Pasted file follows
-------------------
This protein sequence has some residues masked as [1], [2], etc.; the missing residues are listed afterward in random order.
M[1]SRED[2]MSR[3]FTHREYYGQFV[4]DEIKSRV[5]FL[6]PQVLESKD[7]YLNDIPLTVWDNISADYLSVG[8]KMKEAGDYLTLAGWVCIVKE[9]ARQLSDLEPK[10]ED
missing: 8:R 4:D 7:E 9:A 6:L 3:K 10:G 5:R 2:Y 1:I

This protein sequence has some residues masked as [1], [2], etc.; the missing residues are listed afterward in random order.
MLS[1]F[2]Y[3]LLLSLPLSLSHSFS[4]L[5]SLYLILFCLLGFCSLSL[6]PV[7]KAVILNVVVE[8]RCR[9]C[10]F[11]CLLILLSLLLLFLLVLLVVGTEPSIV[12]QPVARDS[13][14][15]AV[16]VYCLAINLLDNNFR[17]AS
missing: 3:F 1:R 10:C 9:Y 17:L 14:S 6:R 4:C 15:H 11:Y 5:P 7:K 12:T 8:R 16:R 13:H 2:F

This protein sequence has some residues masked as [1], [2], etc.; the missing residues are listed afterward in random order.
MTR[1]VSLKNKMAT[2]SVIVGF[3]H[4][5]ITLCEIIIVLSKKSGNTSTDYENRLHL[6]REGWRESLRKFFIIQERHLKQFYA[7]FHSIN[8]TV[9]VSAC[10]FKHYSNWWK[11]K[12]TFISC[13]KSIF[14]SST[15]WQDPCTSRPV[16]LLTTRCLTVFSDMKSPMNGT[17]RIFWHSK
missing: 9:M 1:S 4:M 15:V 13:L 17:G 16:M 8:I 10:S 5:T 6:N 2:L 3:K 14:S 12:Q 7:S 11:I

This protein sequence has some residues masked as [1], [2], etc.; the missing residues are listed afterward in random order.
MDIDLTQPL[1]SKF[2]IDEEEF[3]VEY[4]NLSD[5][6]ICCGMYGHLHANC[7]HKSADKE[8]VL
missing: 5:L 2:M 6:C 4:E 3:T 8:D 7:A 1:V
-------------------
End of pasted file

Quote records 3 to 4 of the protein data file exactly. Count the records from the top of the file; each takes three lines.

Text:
This protein sequence has some residues masked as [1], [2], etc.; the missing residues are listed afterward in random order.
MTR[1]VSLKNKMAT[2]SVIVGF[3]H[4][5]ITLCEIIIVLSKKSGNTSTDYENRLHL[6]REGWRESLRKFFIIQERHLKQFYA[7]FHSIN[8]TV[9]VSAC[10]FKHYSNWWK[11]K[12]TFISC[13]KSIF[14]SST[15]WQDPCTSRPV[16]LLTTRCLTVFSDMKSPMNGT[17]RIFWHSK
missing: 9:M 1:S 4:M 15:V 13:L 17:G 16:M 8:I 10:S 5:T 6:N 2:L 3:K 14:S 12:Q 7:S 11:I

This protein sequence has some residues masked as [1], [2], etc.; the missing residues are listed afterward in random order.
MDIDLTQPL[1]SKF[2]IDEEEF[3]VEY[4]NLSD[5][6]ICCGMYGHLHANC[7]HKSADKE[8]VL
missing: 5:L 2:M 6:C 4:E 3:T 8:D 7:A 1:V